Arid and dusty, Rajasthan is India’s largest producer of sandstone. Over the years, concerns have grown about working practices in the state’s quarries and stone processing yards, in particular around the use of child labour and the health and safety of workers.
The Rajasthan stone sector
India’s stone industry is booming and employs over three million workers. At its centre is Rajasthan, with the state accounting for thousands of sandstone quarries and stone processing yards.
Most of Rajasthan’s sandstone is destined for India’s domestic market. But up to seven per cent is exported. Of this, one fifth is sent to the UK, where it is used in commercial and domestic driveways, patios and pavements. That may sound small, but it’s still a very large amount of sandstone.
7% – the stone industry’s annual growth rate.
90% – Rajasthan’s share of India’s sandstone sector.
280,000 tons – the amount of Rajasthan sandstone shipped to the UK annually.
Why we and our members set up the Rajasthan sandstone project
A working group was established in 2012 under ETI leadership to help create a sustainable sandstone sector that protects and upholds the rights of those people it employs.
From child and bonded labour to very low wages, appallingly high rates of the lung disease silicosis and an abysmal health and safety record, Rajasthan’s sandstone industry had become a byword for poor employment practices.
With several ETI member companies sourcing sandstone from the state, it became clear that a concerted effort was needed to improve working conditions for those employed in export supply chains.
And ultimately to advocate on behalf of workers across the sector as a whole.
How we are tackling poor employment practices
"Understanding workers’ perspective was eye-opening for us and we felt very much connected to workers’ need. We have realized that we should keep our action plans more worker-centric rather than audit-centric."
(post-Needs assessment training)
Director, exporting stone yard
Our multi-stakeholder approach includes ETI, UK company and local industry representatives as well as academics, community activists, trade unionists and local government bodies. It focuses on the priorities of workers as well as the challenges faced by industry. Activities include:
- Producing an Ethical Sourcing Guide that builds the business case for the ethical sourcing of natural stone, maps the supply chain and advises on how to engage with suppliers; and a Grievance Mechanism Guide, the latter in English and Hindi. With the support of local organisations, we have also published, distributed and trained contract workers on using payment passbooks where they can record and monitor their working hours and wages. Additionally, we have published and distributed a leaflet in Hindi that advises on the symptoms of silicosis and informs workers on the steps they need to take to access their right to health services.
- Helping local businesses understand workers’ needs and where changes are required facilitating in-workplace needs assessments. We have emphasised organisational safety and health (OSH) within export-orientated suppliers’ quarries and stone yards including the provision of personal protection equipment (boots, gauntlets and helmets), access to clean drinking water and the introduction of “wet” drilling to curtail the dust that leads to respiratory illnesses. We have also built the capacity of local businesses in HR management, workplace grievance mechanisms and workplace dialogue, establishing formal grievance mechanisms and social security payments.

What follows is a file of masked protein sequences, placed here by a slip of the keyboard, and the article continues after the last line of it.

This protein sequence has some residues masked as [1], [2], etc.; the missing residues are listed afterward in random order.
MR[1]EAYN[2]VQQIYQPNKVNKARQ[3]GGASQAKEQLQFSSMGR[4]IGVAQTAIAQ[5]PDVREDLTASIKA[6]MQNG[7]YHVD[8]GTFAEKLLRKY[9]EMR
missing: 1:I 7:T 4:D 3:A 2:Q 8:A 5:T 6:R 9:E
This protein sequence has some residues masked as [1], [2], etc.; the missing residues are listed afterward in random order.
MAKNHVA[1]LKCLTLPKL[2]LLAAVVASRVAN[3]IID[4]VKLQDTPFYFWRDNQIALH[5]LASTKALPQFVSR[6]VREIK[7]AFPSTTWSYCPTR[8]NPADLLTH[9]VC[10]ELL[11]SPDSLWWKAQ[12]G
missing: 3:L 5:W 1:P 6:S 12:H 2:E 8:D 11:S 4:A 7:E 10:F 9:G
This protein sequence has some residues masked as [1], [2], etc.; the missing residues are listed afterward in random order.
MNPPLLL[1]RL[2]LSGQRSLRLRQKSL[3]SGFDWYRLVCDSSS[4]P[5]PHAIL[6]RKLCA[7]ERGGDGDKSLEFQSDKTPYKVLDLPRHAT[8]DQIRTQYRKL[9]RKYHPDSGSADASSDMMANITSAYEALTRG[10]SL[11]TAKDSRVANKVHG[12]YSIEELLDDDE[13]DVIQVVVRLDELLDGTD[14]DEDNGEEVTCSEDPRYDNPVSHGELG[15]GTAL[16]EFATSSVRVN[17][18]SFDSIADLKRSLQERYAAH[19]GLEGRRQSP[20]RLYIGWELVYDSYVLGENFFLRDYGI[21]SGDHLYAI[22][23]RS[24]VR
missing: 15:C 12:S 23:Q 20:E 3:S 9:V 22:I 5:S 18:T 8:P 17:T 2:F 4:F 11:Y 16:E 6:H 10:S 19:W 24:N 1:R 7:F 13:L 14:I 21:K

- Supporting the establishment of a local multi-stakeholder platform – the State Forum on Natural Stone (SFNS) – which brings together NGOs, trade unions, community organisers and businesses stakeholders to tackle working conditions and rights issues and to advocate with government.
- Outside of the work environment, we have helped organise worker health camps and lobbied for improved public services to tackle the lung disease silicosis, raising awareness of government provisions for workers and their families. Government boards in each district have funds available for workers living with silicosis and for compensating widows and orphans, but information on how to access funds is limited and families can miss out on entitlements.
I’ve seen a change in the attitude and behaviour of supervisors and employers. They pay attention to us and we have more formal opportunities to share issues and problems.
Director, exporting stone yard
In December 2016, we surveyed workers from three sandstone processing yards linked to current and previous members’ supply chains. They reported significant improvements in occupational health and safety, including the provision of personal protection equipment, easy access to drinking water and clean toilet facilities. The survey also found notable improvements around the payment of minimum wages, work contracts and documentation and job security. While recognising that challenges still exist, the researchers reported that the “enabling environment generated … at factory level has created a great sense of hope and conviction among workers to aspire for change.”
Rajasthan stone working group membership
The group is open to companies, importers, exporters and contractors that commercially deal with sandstone from Rajasthan as well as trade unions and not-for-profit organisations working with Indian workers.
NGOs, trade unions and donors
Dalit Solidarity Network
The programme currently has no UK-based trade union representation but is represented by ETI’s Trade Union Coordinator
FCO Human Rights and Democracy Fund
From the ETI blog
- Collaborating to tackle workers’ issues in Rajasthan
- A tough existence for Rajasthan stone workers
- Improving health and safety in Rajasthan’s stone industry
Hannah Bruce, Head of Global Partnerships